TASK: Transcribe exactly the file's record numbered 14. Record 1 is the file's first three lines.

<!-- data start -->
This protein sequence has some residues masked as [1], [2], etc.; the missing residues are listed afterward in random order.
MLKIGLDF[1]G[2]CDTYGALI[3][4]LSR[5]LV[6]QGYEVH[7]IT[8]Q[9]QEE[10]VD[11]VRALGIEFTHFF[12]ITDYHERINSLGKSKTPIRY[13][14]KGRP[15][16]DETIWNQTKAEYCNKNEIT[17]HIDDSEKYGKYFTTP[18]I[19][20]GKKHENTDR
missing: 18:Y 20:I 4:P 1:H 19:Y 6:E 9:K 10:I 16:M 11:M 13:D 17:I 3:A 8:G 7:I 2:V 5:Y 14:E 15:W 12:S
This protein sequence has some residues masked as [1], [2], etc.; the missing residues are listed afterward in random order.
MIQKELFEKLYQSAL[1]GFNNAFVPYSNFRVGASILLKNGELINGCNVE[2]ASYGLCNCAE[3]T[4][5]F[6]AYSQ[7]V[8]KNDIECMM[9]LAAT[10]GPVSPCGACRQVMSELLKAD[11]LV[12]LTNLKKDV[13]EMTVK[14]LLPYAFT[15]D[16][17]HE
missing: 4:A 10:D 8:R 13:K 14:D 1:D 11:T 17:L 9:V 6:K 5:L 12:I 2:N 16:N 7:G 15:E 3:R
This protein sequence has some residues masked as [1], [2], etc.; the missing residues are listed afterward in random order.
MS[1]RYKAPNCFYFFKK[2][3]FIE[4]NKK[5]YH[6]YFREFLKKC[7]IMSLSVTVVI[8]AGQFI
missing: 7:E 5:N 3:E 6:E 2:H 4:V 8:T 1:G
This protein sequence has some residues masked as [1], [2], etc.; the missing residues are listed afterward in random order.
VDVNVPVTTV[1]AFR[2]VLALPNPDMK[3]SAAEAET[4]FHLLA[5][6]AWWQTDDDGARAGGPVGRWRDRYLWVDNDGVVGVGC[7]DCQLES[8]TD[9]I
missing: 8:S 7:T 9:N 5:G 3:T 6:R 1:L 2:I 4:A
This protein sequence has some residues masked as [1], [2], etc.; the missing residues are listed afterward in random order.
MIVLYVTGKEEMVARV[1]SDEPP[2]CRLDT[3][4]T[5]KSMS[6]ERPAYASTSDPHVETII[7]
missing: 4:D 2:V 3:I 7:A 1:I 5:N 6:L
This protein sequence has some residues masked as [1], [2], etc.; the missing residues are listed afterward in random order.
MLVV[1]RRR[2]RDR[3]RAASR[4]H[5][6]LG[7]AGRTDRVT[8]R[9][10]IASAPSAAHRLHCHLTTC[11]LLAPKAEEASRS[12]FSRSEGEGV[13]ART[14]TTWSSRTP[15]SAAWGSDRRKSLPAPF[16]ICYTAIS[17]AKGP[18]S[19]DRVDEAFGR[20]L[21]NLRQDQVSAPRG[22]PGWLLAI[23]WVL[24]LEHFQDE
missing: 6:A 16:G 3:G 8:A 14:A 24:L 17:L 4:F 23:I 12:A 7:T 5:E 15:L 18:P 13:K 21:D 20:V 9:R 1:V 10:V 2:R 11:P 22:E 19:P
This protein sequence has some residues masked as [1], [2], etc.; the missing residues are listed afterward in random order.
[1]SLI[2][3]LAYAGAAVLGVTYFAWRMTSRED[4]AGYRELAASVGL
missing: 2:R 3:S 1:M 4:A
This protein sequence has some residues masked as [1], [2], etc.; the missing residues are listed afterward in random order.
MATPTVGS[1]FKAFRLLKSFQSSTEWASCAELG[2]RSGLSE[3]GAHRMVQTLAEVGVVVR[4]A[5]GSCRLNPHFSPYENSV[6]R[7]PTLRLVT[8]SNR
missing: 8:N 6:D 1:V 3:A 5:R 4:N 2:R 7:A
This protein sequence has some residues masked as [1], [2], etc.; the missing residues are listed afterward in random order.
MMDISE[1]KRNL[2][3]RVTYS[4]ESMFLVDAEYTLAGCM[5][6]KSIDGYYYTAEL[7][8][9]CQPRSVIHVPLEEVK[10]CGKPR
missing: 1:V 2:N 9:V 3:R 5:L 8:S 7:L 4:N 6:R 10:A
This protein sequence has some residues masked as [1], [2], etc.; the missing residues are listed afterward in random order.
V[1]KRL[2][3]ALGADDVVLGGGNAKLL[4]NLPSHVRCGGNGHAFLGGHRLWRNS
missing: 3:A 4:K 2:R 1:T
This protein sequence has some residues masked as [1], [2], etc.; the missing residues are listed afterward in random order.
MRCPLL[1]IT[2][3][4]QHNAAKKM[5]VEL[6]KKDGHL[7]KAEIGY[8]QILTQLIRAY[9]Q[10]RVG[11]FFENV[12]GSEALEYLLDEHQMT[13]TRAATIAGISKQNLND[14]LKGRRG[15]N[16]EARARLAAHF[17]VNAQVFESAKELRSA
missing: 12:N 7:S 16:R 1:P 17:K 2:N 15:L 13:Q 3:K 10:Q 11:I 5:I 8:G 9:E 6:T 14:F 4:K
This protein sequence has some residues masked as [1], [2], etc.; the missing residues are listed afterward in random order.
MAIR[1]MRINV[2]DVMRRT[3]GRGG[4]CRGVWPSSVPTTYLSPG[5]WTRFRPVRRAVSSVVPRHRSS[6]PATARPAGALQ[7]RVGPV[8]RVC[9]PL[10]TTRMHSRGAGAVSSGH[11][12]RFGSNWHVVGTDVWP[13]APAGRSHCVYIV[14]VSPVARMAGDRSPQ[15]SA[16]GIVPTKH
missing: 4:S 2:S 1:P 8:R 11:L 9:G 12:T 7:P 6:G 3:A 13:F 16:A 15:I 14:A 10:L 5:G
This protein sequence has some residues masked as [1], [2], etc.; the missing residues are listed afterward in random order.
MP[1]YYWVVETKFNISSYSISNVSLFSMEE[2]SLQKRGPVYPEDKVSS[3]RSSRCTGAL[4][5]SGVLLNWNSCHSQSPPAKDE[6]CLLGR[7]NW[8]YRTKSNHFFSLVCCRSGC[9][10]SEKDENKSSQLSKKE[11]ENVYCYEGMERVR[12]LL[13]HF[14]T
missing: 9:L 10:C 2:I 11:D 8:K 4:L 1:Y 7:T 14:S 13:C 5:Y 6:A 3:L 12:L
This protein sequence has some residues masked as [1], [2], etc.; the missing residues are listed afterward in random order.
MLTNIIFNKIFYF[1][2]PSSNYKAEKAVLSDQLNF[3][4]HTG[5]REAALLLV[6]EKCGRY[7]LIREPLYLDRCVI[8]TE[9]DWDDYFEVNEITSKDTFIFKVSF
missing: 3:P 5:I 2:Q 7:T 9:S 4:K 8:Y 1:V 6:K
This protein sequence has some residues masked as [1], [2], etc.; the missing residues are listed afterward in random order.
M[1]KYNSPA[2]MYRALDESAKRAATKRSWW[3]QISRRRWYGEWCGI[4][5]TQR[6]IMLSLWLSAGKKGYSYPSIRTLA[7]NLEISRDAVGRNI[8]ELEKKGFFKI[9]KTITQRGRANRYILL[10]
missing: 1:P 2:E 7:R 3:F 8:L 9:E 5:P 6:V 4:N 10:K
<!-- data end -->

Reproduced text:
This protein sequence has some residues masked as [1], [2], etc.; the missing residues are listed afterward in random order.
MLTNIIFNKIFYF[1][2]PSSNYKAEKAVLSDQLNF[3][4]HTG[5]REAALLLV[6]EKCGRY[7]LIREPLYLDRCVI[8]TE[9]DWDDYFEVNEITSKDTFIFKVSF
missing: 3:P 5:I 2:Q 7:T 9:S 4:K 8:Y 1:V 6:K